"Whatever Happened To The Audiophile?"

NPR Story: http://www.npr.org/tablet/#story/?url=/2011/03/05/134256592/whatever-happened-to-the-audiophile
Yeah well, to each his/her own. Media will always try to create a "broadbrush wash" of a view about a particular subject with occasional detail glimpses to avoid the inevitable yawn. I read this and was slightly amused, which is better than that I am often horrified.

The bottom line, is, we all know what we like and why we're here amongst other music lovers and appreciators of equipment that provide that indescribable satisfaction, or not. And when not, we seek advice as to how to achive our goals, or experiment with gear, simply because the music comes first and always has, and part of the enjoyment is finding our own path to listening satisfaction. The more you appreciate an art form, the more you appreciate quality tools that increase such enjoyment.

To me this is what being a hobbyist in audio is about. It's not complicated, it's simple and we know it when we hear it.
Very well said Steve!
Better link to the article mentioned above:

NPR Audiophile article
what difference does it make ? enjoying music is a higher priority than being an audiophile. the medium is less important than the message. in this case the medium is the equipment and the message is the music.

you can be an audiophile or a non-audiophile and still attain enjoyment when listening to music. whether its in the foreground and listening is the primary activity--typical of audiophile behvior, or the music is in the background, as a secondary activity it can be equally appreciated.
The most chilling stat was the 60% drop in sales in a little over a decade. If that's true, we're dropping like flies.
according to the npr article, "high end" sales totalled $200m in 2010 (i'm not sure about the statistic; i've read $1 billion elsewhere). for all the talk about vinyl's resurgence, only 2.4m total units were sold in 2010. these are staggeringly tiny numbers-- by way of comparison, apple sold $3.4 billion worth of ipods alone in 2010 and lady antebellum (whoever she is) and justin beiber sold more than 3m cds each. all of which points to the rapidly increasing marginalization of traditional audiophilia, at least as we think of it--there seems to be little or no economic incentive to continue to develop or manufacture high end products, and this little community (like a group of latin scholars) looks ever more like a dying breed.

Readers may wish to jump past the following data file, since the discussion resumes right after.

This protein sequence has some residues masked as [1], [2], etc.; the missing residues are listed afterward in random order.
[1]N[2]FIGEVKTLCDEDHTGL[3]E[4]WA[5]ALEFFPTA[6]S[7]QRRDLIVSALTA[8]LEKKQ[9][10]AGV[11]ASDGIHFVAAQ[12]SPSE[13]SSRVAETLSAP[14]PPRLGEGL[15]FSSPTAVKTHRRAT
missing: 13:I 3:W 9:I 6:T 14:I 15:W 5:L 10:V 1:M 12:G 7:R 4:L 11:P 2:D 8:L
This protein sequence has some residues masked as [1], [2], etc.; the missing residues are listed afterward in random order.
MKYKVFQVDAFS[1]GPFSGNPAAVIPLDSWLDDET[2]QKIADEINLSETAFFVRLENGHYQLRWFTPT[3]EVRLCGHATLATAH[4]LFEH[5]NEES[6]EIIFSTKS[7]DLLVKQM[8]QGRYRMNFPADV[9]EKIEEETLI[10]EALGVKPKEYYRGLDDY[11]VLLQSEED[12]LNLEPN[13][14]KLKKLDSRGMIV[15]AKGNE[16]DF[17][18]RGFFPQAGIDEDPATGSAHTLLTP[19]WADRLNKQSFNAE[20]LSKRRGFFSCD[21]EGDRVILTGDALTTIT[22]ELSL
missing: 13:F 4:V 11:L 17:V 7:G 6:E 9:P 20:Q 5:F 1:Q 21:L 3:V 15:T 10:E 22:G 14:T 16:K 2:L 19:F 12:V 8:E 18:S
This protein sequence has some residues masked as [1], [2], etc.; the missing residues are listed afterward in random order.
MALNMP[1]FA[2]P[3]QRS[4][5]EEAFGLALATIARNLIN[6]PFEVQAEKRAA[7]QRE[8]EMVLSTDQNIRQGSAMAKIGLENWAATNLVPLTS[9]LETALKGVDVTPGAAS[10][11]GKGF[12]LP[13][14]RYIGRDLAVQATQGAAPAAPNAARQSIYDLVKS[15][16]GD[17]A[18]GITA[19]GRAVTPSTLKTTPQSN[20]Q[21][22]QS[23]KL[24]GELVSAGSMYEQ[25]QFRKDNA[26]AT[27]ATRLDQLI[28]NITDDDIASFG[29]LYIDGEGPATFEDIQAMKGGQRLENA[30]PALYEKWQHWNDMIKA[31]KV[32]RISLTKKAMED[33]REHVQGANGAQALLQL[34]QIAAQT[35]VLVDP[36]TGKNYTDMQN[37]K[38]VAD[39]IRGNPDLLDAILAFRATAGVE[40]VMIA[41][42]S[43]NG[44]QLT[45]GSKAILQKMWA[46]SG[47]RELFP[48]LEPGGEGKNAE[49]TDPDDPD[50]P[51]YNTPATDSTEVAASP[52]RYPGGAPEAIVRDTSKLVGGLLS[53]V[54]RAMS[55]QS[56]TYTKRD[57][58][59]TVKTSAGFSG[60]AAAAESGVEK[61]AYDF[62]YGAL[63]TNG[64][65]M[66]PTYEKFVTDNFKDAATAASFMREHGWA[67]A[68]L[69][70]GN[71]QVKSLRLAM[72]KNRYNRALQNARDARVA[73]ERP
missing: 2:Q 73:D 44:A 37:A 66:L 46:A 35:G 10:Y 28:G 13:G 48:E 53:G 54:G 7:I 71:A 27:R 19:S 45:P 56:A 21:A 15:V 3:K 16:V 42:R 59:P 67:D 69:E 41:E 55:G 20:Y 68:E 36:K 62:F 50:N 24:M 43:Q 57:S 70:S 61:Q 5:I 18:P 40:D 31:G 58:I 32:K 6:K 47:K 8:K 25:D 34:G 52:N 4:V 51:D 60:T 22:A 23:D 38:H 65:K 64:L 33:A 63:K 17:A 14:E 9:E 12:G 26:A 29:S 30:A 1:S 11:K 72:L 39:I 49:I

I also read the npr article and was surprised at the $200 million figure as well; but I have no hard numbers. Just seems like from being in this hobby and actively attending audiophile events and field trips, etc. that the industry would have higher sales. On the other hand, from going to the same events, etc. that I mentioned, and talking to well respected professionals in the industry--this industry IS contracting. Notwithstanding, I would still be interesed in the definitions used by npr to determine what the basis of the $200M figure was.

Also, contracting or not, I enjoy this hobby and the people involved in it and have happily made, for me at least, a significant commitment of time and resources to the hobby with no regret.